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Pennsylvania has an implied consent rule -- by "driving," "operating," or being in "actual physical control" of a motor vehicle in Pennsylvania you impliedly consent to chemical testing of your blood, breath, or urine for the presence of alcohol or drugs if a police officer has reasonable grounds to believe that you are operating the vehicle while legally impaired.
The "Field Sobriety Tests" are not "Chemical Testing," and they are not administered to prove you are intoxicated, they are the officer trying to create a record of proof that he had "reasonable grounds" to require a chemical test, and you aren't required to perform them.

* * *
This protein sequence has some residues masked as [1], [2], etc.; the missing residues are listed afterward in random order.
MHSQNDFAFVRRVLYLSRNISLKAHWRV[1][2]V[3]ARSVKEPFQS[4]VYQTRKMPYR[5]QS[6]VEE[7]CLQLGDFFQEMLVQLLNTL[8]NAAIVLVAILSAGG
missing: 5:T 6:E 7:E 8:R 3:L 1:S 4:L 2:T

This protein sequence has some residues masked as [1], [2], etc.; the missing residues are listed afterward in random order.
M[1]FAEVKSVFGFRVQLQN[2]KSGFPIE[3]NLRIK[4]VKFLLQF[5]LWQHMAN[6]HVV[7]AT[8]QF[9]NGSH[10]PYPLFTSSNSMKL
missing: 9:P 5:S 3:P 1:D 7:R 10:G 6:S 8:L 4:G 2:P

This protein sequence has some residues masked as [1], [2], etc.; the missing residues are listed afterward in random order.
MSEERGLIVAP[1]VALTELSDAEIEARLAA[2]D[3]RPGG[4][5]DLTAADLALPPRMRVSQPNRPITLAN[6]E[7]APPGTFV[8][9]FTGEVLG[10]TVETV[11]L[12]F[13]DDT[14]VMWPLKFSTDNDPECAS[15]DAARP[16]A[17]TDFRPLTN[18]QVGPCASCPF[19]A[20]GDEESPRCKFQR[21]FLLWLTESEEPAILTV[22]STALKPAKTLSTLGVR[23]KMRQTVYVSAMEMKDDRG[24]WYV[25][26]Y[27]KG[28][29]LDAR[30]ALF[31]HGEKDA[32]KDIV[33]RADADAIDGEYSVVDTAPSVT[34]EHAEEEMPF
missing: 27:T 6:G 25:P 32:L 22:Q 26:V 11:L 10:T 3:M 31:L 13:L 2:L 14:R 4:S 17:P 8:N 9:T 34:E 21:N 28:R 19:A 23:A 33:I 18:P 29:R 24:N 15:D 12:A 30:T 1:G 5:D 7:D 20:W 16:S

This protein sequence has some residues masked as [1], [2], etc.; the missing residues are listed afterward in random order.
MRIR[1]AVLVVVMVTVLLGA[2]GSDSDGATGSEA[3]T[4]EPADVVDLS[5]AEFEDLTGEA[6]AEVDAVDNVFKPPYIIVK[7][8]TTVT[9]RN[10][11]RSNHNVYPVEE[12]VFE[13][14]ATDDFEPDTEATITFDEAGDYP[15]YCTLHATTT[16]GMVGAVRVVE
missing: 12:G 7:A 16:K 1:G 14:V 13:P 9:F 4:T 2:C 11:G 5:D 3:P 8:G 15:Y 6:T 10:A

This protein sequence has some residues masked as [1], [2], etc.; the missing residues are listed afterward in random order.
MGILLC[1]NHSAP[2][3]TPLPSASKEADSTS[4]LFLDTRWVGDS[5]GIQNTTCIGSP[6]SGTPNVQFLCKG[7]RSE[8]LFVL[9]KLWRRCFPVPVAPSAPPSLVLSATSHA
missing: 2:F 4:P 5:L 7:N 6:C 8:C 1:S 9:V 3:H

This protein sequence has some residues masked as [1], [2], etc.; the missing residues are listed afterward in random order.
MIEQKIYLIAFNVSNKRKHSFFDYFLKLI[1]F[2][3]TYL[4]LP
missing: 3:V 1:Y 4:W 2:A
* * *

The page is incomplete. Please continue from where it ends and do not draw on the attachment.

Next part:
Our advice is to politely refuse to do these tests, "With respect Officer, I will only do the chemical tests that are required by the law.
You may find that the officer will threaten you with the implied consent law, but you aren't refusing to do the testing required by the implied consent law. You are simply refusing to help the officer collect evidence that he had reasonable grounds to require chemical testing.
The officer can bring up the fact that you refused the field tests in court, and you can explain yourself...You also wont have to argue against an officer's subjective assessment. Among other things, these tests are unscientific and have been demonstrated to be quite fallible. --JMF DUI Team